We hope you're enjoying the holidays as much as we are! One thing we love about Christmas, is the beautifully animated short films it has given us. Therefore, we give you our favourites, all of them charming in their own way.
Alma is a different kind of Christmas short and was a winner at the LA Shorts Fest in 2009. The film is written and directed by Rodrigo Blaas, a Spanish animator who has worked on Pixar features such as Wall-E and Up. It's the details that makes this weird little animation horror.
We love the color palette in this funny Santa short!
This film called Christmas Trees is one of 5 shorts that Treat Studio did for E4 on the topic of Christmas. The general idea was to surprise people with something really anti-christmas, and transform something boring into something amazing.
Grandma´s Hero isn't a Christmas film per se, but it still makes the cut. The short is about Lulu who graduates from the Hero Academy and finally gets the chance to prove himself a hero to society, only to see his grandma join him for the legendary adventure. Magically cute. Merry Christmas to you all.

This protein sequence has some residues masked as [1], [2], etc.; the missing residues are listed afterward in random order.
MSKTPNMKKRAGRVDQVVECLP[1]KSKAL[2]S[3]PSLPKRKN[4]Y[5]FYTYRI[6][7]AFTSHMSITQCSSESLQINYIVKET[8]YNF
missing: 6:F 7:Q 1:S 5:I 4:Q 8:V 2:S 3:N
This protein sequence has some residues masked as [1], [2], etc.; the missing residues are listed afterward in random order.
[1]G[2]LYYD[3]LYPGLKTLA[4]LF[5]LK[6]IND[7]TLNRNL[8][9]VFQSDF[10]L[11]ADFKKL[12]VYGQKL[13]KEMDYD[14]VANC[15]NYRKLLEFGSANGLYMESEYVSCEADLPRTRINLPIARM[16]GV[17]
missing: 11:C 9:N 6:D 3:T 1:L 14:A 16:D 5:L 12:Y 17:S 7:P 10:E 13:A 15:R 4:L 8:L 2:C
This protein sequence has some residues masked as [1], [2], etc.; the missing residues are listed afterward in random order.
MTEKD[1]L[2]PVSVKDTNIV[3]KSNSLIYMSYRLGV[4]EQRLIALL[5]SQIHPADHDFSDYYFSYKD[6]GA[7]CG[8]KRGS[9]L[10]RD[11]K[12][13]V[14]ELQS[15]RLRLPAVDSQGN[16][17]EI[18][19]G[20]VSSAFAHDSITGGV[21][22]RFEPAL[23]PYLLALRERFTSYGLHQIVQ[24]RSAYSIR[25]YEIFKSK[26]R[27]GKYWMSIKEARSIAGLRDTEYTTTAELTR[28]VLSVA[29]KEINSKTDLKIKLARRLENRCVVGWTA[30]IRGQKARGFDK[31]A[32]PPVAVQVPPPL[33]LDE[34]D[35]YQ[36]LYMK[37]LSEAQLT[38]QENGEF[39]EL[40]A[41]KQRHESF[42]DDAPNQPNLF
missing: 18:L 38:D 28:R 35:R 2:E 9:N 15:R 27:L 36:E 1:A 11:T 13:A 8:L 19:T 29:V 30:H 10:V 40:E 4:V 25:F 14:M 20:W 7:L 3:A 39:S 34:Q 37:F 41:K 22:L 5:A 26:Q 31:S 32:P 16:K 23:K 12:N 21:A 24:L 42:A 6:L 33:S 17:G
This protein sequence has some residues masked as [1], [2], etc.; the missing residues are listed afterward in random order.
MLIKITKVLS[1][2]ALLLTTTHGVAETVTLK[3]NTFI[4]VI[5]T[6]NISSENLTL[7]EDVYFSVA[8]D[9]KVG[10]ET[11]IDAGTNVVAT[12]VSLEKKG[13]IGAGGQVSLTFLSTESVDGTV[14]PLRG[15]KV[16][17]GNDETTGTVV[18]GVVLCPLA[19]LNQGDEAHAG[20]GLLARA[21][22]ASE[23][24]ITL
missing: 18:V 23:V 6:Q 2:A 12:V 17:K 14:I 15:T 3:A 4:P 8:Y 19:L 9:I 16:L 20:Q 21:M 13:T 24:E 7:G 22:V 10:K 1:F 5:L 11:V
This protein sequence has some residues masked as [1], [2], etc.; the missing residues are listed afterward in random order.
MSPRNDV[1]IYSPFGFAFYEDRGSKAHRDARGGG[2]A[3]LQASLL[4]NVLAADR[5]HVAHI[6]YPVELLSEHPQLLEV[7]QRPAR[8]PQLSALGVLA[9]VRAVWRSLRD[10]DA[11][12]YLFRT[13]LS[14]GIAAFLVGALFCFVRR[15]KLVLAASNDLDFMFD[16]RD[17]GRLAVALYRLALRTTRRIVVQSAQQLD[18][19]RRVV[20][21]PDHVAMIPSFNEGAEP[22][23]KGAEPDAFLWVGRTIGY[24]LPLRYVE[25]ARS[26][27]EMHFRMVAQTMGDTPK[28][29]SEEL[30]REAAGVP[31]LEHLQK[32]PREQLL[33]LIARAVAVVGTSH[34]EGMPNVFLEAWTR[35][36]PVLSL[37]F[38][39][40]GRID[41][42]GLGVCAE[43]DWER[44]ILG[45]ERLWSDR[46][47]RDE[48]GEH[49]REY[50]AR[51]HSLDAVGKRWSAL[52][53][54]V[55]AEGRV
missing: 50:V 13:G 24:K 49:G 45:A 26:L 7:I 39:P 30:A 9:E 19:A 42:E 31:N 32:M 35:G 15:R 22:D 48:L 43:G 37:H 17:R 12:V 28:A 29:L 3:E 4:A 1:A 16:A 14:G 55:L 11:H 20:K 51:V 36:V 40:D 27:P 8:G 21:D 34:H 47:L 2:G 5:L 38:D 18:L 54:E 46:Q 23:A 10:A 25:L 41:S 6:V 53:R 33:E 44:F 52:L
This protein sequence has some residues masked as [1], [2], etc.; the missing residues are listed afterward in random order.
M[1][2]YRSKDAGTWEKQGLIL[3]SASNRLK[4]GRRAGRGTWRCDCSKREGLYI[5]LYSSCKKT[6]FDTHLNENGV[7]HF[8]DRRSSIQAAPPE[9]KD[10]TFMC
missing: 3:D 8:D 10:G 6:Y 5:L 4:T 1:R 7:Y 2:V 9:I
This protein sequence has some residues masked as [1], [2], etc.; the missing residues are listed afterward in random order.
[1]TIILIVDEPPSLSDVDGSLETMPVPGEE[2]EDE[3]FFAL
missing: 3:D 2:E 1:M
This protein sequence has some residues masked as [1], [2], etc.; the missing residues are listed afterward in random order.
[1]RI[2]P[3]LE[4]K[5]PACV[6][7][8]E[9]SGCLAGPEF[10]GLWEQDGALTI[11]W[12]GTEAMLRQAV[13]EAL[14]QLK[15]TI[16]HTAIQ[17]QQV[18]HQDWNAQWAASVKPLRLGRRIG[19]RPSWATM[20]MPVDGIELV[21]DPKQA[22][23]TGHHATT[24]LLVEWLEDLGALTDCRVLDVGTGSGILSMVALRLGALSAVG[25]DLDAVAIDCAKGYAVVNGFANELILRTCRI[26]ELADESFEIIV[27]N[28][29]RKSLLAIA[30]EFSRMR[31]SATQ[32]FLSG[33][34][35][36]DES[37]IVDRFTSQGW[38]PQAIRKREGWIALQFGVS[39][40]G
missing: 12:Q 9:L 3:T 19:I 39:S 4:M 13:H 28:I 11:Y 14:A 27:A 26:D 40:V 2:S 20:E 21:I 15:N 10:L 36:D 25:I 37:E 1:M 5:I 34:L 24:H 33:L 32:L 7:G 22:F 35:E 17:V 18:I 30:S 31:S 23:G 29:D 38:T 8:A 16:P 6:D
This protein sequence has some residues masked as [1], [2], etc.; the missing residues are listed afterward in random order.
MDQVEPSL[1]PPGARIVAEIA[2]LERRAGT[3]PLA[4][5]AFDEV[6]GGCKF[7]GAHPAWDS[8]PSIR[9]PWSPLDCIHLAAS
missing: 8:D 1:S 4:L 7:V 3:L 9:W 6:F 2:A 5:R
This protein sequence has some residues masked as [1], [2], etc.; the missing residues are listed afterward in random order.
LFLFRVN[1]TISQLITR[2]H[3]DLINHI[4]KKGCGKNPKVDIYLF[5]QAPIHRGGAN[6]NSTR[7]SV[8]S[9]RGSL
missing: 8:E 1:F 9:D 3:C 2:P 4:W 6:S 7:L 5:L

South-London based Kelly Anna is celebrated across the globe for her bold and colourful illustrations. “The figures are often a portrayal of how I see women. God like, very strong mentally and physically.” PREACH!
Together with his brother, Jurre Kuilder, Amsterdam based illustrator Timo Kuilder has developed an elegant, minimalistic puzzle game encouraging the player to be curious and creative.
Illustrator Andreas Samuelsson finds his voice by peeling away everything unnecessary down to its essentials. The result is bright and distinct—a trait that was quickly recognised by several stakeholders within the world of visual expressions.
With a dry style, precise compositions and a predilection to surrealism, Illustrator Jee-ook Choi seeks to capture a certain poetry-like feeling.
Cape Town based Alexis Christodoulou's 3D artwork illuminates spaces we could only dream of visiting. They are all inspired by the artist's idea of where he would like to retire for an afternoon.
French illustrator Hector De La Vallée is in the process of publishing a zine-series where all outcomes ends with a tragedy. Should we consider it a warning?
Sawako Kabuki's animations illustrates this one emotion that marks the universality of the human interaction; love — and the state of being carried away by it.
Illustrator Helene Egeland seeks the intriguing balance and interaction between details and simplicity — an approach beautifully mirrored in one of her most recent projects; Nude Linen.